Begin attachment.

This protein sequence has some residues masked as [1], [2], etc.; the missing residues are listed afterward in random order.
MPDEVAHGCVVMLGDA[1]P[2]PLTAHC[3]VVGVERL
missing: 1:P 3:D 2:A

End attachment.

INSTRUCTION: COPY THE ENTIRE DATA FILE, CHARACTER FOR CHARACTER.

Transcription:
This protein sequence has some residues masked as [1], [2], etc.; the missing residues are listed afterward in random order.
MPDEVAHGCVVMLGDA[1]P[2]PLTAHC[3]VVGVERL
missing: 1:P 3:D 2:A